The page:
Marco Hogewoning, of the RIPE Network Coordination Centre (RIPE NCC), has taken on the topic of regulating the Internet of Things (IoT) in the UK – and highlights that “while there could be benefits […] there are also a lot of challenges.”
In a piece penned for Information Age, Marco paints a picture of a landscape showing an increase in both the quantity and severity of attacks – including attacks making use of IoT connections and devices. Against this background, Marco discusses the potential for regulation – in particular, the appointment of an IoT-specific regulator for the UK – and makes some interesting points.
“With greater awareness of IoT vulnerabilities and their potential impact, there are many ongoing discussions regarding the need for regulation,” Marco writes. “While there could be benefits to that approach, for instance, levelling the playing field between industry actors, there are also a lot of challenges. In the borderless world of the Internet, for regulation to have an effect, it needs to be internationally coordinated and that makes the process slow and complex. It will remain an uphill battle for regulation to keep pace with a rapidly evolving threat landscape and novel IoT applications that are being invented every day.”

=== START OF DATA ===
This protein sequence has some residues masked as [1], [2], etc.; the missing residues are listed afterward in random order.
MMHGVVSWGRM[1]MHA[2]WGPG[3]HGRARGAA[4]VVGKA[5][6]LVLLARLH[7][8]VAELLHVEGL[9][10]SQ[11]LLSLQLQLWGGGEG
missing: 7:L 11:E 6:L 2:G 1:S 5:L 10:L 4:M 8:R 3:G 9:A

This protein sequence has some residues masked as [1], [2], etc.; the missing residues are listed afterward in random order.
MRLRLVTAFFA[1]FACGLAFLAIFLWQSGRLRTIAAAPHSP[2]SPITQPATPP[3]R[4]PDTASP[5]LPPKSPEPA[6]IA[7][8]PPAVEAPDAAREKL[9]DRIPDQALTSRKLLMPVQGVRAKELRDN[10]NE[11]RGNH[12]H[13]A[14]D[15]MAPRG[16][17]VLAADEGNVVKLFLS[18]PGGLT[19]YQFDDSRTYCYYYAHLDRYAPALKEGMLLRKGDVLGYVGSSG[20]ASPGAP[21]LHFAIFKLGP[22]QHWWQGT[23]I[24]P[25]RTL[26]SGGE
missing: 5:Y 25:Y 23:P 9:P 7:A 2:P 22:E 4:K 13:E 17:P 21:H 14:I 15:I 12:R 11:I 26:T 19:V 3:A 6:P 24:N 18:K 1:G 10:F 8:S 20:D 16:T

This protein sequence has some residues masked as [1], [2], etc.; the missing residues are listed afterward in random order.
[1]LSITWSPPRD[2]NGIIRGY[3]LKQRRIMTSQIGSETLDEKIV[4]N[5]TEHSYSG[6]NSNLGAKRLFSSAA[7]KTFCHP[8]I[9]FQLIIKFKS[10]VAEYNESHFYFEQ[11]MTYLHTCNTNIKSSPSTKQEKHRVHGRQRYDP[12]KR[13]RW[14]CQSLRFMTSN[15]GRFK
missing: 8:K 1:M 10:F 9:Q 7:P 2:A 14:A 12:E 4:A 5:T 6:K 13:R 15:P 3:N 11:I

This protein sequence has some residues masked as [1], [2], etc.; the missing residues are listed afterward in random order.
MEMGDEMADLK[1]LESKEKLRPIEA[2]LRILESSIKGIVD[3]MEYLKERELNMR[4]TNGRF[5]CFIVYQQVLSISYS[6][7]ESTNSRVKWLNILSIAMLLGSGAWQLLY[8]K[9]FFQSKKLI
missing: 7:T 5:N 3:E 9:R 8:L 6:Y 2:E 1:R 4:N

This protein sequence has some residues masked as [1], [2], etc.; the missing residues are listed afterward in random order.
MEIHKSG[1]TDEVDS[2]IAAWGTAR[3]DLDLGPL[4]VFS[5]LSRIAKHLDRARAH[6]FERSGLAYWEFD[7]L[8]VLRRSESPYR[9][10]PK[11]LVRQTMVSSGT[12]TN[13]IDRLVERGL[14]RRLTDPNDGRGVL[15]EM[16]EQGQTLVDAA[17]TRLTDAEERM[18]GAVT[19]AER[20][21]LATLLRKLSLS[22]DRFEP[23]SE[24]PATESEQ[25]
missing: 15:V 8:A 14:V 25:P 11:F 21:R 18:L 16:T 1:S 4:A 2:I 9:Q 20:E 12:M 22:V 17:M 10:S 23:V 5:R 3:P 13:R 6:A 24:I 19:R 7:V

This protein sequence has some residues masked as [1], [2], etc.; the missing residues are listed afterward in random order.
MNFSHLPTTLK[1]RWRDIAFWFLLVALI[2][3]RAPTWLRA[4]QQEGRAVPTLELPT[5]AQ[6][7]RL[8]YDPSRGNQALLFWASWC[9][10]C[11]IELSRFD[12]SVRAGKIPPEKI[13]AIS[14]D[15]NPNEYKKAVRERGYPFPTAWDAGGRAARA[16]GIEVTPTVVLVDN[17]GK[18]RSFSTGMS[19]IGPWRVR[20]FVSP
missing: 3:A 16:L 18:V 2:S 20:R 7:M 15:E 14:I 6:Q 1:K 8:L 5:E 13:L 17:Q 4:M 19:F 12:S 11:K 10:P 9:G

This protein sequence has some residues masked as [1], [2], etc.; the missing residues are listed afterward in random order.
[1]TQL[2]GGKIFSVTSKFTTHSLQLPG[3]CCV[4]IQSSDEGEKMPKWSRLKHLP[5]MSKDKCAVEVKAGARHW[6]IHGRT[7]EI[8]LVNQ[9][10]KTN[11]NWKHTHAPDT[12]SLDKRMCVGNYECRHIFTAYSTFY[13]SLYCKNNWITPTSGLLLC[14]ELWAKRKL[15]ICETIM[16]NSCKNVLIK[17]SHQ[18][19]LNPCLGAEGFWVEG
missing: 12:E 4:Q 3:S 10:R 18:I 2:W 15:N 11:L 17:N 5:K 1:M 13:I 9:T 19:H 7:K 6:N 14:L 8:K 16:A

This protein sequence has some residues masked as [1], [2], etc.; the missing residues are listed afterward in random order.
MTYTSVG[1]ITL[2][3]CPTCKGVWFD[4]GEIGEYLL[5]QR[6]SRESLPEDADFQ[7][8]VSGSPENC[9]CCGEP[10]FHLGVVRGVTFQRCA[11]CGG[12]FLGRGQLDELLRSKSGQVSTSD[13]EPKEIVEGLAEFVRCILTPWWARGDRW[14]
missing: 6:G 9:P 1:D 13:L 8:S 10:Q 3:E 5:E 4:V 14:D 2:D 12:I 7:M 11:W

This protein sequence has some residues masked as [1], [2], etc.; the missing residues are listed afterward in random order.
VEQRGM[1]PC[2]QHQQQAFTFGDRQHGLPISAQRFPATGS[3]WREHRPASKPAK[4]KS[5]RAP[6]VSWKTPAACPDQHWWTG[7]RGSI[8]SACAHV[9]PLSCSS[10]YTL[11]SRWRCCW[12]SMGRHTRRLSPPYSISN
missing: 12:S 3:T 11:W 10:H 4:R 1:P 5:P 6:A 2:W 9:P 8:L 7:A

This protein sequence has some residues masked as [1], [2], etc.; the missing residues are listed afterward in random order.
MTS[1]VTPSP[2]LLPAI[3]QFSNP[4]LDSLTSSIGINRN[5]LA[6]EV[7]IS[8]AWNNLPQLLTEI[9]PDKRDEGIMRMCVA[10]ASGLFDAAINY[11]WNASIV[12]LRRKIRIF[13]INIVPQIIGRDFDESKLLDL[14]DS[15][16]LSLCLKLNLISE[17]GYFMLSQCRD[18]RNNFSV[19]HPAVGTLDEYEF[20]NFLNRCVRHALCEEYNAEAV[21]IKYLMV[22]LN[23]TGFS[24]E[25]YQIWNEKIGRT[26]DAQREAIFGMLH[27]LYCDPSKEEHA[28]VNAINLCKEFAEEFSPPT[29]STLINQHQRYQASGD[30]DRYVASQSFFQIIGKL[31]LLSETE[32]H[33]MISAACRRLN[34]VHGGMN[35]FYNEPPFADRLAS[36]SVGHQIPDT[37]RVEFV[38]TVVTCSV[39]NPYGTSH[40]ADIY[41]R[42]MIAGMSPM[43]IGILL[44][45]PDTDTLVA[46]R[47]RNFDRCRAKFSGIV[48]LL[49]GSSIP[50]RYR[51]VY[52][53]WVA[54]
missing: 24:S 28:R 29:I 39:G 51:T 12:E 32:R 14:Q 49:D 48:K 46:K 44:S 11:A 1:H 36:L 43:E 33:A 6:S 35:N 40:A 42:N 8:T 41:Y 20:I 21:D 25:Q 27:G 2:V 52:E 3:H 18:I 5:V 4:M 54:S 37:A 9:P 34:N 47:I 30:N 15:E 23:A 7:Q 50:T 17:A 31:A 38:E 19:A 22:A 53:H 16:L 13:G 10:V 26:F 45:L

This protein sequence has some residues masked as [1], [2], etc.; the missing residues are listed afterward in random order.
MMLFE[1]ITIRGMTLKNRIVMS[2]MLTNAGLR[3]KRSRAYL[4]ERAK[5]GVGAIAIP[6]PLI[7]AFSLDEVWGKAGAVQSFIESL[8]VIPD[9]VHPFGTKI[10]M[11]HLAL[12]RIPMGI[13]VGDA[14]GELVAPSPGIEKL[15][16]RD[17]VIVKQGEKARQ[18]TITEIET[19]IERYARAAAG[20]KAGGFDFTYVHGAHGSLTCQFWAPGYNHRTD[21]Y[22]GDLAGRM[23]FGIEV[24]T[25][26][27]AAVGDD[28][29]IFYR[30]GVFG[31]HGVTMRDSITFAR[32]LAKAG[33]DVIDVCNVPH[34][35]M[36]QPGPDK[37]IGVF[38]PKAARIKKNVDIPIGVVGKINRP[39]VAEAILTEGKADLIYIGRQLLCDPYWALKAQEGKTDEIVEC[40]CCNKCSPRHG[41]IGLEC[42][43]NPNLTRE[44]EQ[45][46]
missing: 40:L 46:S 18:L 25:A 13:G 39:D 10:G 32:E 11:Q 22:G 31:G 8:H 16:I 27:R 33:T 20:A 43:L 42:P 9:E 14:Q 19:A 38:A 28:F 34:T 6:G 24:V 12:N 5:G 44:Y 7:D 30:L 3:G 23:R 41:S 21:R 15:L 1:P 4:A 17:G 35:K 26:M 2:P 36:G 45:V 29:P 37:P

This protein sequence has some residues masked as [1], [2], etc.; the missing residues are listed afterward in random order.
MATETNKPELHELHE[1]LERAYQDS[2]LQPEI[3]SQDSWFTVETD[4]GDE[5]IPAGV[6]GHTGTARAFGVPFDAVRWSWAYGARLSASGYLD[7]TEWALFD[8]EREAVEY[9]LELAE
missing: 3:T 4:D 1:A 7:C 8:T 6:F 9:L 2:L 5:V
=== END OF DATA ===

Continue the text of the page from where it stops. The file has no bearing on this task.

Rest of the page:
At the same time, Marco points to “an increase in coordination and the adoption of self-regulatory approaches such as the Code of Practice” as having the potential to “turn the tide” without regulation, and also reminds consumers that “security remains dependent mainly on the user to check for and install updates regularly and to change any default passwords as soon as they unwrap their latest gadget” – something the industry needs to work on making easier for the less technical consumer.
Marco’s full piece is available now on Information Age.